A big part of today for me was visiting Cappielow Park, a grand old ground built way back in 1879. It hosted a Scotland vs Wales Home Nations international in 1902, where we won 5-1, and in 1922 a record 23,500 squeezed in for the title decider against Celtic. Today the capacity is ‘only’ 11,589, with 5,741 seats and those seats are spread between the Main Stand, an open embankment of benches behind one goal as well as some newish seating at the front of the other touchline with terracing taking up the majority of that stand. The other goal end is open to the elements too and terraced. Over the Main Stand and it’s counterpart across the playing field are a couple of large pitched roofs made of corrugated metal. The whole place is very well maintained including the pitch, which is in spectacular nick for a chilly November day.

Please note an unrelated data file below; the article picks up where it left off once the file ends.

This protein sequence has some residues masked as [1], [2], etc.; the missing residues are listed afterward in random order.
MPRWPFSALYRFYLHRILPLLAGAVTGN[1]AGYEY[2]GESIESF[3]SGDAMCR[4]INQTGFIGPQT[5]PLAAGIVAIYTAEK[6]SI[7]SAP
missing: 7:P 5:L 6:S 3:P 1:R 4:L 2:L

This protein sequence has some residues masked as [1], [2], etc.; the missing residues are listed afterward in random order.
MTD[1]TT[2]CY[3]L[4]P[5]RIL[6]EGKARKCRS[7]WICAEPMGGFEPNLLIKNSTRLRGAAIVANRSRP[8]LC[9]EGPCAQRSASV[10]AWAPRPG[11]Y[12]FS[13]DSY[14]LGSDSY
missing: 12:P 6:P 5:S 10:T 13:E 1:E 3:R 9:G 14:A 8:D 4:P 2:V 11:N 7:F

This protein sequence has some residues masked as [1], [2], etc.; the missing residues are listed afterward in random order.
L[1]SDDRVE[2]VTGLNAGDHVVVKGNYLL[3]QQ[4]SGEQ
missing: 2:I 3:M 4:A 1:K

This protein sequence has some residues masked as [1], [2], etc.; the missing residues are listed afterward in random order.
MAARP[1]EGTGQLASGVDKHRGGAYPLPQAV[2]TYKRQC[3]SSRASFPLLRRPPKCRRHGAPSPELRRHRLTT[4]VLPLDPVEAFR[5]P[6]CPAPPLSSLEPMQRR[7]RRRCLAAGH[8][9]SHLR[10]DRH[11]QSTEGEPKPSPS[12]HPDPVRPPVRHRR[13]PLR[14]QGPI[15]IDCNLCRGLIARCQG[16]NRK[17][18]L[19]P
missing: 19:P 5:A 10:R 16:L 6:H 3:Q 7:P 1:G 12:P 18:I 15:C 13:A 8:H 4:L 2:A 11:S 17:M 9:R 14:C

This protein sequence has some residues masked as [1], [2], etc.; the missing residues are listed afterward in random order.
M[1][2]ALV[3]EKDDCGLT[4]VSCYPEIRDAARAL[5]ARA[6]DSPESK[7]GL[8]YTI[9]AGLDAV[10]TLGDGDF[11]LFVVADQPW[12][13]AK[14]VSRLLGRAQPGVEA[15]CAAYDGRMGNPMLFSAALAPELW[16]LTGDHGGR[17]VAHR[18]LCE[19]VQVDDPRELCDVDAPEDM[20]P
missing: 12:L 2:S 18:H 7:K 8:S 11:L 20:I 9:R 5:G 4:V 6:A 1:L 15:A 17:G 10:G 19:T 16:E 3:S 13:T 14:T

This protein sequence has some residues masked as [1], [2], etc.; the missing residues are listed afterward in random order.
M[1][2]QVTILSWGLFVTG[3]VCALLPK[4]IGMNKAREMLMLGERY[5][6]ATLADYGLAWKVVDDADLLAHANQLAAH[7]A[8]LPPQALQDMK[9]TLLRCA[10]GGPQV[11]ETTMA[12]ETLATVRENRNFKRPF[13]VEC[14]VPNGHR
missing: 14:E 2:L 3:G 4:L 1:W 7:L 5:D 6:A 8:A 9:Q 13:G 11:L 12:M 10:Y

With grounds like Muirton, Brockville, Broomfield and Kilbowie gone from Scottish fitba Cappielow fair warms the heart to see. While Tynecastle has gained so much from finally building that new main stand the one here will remind Hearts supporters and others about what they have lost. Credit also to Morton for having an old ground and not letting any part of it go to seed or become abandoned. Sure the benched embankment wasn’t in use today but it looked ready for it at a moment’s notice. My only issue: £20 for access to a standing area, while I’m sure it’s a fair price for the Championship I can help feeling that I could stand at a Junior game, get fed and half pished for a similar amount. There was a crowd of just over one thousand prior to kick-off today, a low figure by Morton standards, so would a reduction in prices boost attendance?